By Jonathan E. Hendry,
Published by Simple Flying, 28 June 2022
The company will launch its “Straight Up” mission from Mojave Air and Space Port as soon as tomorrow as it prepares to commence UK launches.
Virgin Orbit’s upcoming Straight Up mission will send two satellites into Low-Earth Orbit (LEO) from June 29th as the company prepares to begin operations in the United Kingdom later this year.
The satellites will be sent to space from the Mojave Air and Space Port aboard Virgin Orbit’s LauncherOne launch platform, which is itself attached to the left wing of a modified Boeing 747-400 named “Cosmic Girl.”
Virgin Orbit currently utilizes a former Virgin Atlantic jumbo jet to carry and deploy payloads to Low Earth Orbit for both private and government missions. The upcoming mission will be the second such launch from the Mojave Air and Space Port this year.
The launch will support the United States Space Force and carry payloads for the Department of Defense Space Test Program. It will be the company’s fourth mission and its first to take place at nighttime. The payload will travel to its target orbit approximately 500 km above the Earth’s surface at a 45-degree inclination. Tyler Grinnell, Vice President of Test, Flight, and Launch for Virgin Orbit, expressed his excitement for the mission:
“Our hardware is in top-notch condition, and the team is performing exceptionally, as we prepare for our first night-time launch.”
“The perspective we’ve gained from each previous launch is really paying off now. Our crews in the sky and on the ground are ready to further our mission of getting our customers’ satellites precisely where they need to go.”
Virgin Orbit successfully launched a payload into the same orbit in January with its Above the Clouds launch.
The launch has been dubbed “Straight Up” in tribute to Paula Abdul’s breakthrough hit single Straight Up from her debut studio album Forever Your Girl. The album was released on Virgin Records in June of 1988 and quickly became the most successful debut album ever at the time of its release.
RAF Squadron Leader Mathew Stannard will pilot the mission. The test pilot has over 200 flight test hours and 3,000 flight hours, including in Tornado and Typhoon fighter jets with the Royal Air Force. He is expected to return to service at the end of the three-year agreement.
Remember Squadron Leader Mathew Stannard from our Above The Clouds mission? We call him “Stanny.” He has 200+ flight test hours and 3K+ flight hours. He'll be piloting our Cosmic Girl in our upcoming StraightUp launch scheduled on June 29th.🚀 pic.twitter.com/u5Hjexb84P— Virgin Orbit (@VirginOrbit) June 17, 2022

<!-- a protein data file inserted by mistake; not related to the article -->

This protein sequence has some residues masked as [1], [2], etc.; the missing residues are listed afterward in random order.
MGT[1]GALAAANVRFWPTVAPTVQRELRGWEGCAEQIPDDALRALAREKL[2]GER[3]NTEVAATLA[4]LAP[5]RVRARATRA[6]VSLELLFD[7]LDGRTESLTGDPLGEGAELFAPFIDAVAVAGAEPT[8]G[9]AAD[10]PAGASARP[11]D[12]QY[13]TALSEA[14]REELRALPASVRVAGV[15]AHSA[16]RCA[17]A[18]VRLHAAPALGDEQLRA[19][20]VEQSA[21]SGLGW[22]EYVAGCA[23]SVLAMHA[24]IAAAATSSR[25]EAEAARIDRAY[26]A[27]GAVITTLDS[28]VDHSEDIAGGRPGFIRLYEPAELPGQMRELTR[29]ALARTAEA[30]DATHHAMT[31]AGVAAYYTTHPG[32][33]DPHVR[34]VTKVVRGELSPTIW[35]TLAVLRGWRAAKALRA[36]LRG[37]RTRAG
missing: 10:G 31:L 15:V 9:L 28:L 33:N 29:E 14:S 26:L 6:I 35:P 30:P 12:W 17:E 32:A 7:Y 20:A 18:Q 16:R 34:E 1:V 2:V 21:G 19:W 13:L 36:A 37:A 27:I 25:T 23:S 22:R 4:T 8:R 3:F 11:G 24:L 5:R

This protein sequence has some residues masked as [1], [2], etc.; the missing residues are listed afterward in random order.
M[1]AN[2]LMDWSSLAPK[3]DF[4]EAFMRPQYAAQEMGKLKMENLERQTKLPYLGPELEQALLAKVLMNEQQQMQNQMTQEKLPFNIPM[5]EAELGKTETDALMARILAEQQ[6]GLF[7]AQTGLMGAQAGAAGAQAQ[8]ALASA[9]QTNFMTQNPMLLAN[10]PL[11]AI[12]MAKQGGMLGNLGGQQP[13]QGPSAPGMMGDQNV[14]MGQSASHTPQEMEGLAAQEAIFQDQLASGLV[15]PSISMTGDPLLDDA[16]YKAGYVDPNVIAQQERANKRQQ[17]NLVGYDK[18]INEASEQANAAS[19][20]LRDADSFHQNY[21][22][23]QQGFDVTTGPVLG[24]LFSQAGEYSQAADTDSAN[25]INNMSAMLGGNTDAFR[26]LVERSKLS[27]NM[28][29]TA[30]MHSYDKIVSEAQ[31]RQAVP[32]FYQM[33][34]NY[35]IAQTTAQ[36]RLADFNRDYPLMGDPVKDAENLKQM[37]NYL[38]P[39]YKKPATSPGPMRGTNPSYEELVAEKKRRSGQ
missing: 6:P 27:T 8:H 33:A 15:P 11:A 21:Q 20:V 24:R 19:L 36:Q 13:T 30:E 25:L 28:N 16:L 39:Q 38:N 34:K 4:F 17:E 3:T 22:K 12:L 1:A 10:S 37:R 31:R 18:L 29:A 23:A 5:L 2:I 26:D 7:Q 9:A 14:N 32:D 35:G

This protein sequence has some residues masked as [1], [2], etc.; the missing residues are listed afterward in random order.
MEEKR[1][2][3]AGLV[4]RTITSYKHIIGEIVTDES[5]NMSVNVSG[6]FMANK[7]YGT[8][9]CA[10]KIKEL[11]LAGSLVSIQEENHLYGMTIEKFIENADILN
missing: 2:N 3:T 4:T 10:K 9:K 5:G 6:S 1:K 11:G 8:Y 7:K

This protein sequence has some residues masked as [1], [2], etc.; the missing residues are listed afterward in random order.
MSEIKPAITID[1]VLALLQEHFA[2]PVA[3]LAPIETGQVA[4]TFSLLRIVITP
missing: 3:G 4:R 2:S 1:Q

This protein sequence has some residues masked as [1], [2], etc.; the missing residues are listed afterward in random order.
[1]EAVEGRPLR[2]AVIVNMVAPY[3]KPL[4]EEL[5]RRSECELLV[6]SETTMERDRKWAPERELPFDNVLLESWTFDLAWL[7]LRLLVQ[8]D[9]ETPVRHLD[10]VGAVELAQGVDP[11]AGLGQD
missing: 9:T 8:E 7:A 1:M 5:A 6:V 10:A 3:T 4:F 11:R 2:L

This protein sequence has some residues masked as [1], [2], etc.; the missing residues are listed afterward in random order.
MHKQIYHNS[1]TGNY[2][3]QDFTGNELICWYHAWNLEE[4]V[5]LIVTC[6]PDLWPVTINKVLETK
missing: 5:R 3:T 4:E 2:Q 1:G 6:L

Stannard was also the pilot of this year’s previous Above the Clouds launch.
Next up: Spaceport Cornwall
Virgin Orbit is also rapidly expanding overseas and will launch its next mission from the United Kingdom. The flight will take place from Spaceport Cornwall, at Newquay Cornwall Airport. It will be the first rocket launch from British soil and the first commercial launch from Western Europe.
The payload will consist of several commercial and research satellites, including the first Welsh-built satellite. The earth observation satellite was supplied by UK in-orbit manufacturing startup Space Forge. The payload will also include the Kingdom of Oman’s first-ever satellite and a joint mission from the US and UK consisting of two 6U CubeSats flying in tandem formation to measure the ionosphere and radiation environment from multiple vantage points.
“We are honored to host this joint mission between the U.S. and U.K. Governments on the launch from Cornwall,” said Virgin Orbit CEO Dan Hart of the announcement. “This demonstration, chosen to fly on the United Kingdom’s first space launch from its territory, exhibits the powerful value of collaboration between our two countries and their mutual commitment to delivering the full value of space access for all.”
The company announced it was investing in a second Boeing 747 to be modified with the ability to carry up to two LauncherOne rockets and logistic and ground support equipment to international launch sites.
Plans are in place for launches from Japan, Poland, and Brazil. Virgin Orbit has been granted an operator’s license for a newly formed Brazilian subsidiary dedicated to bringing the LauncherOne air-launch rocket system to the Alcântara Space Center (Centro de Lançamento de Alcântara, CLA).
Virgin Orbit will conduct launches from the existing airbase at the Brazilian site, enabling it to release the rocket directly above the equator. This unique location is expected to allow Alcântara to become one of the few continental spaceports in the world that is functionally capable of reaching any orbital inclination.
See: Original Article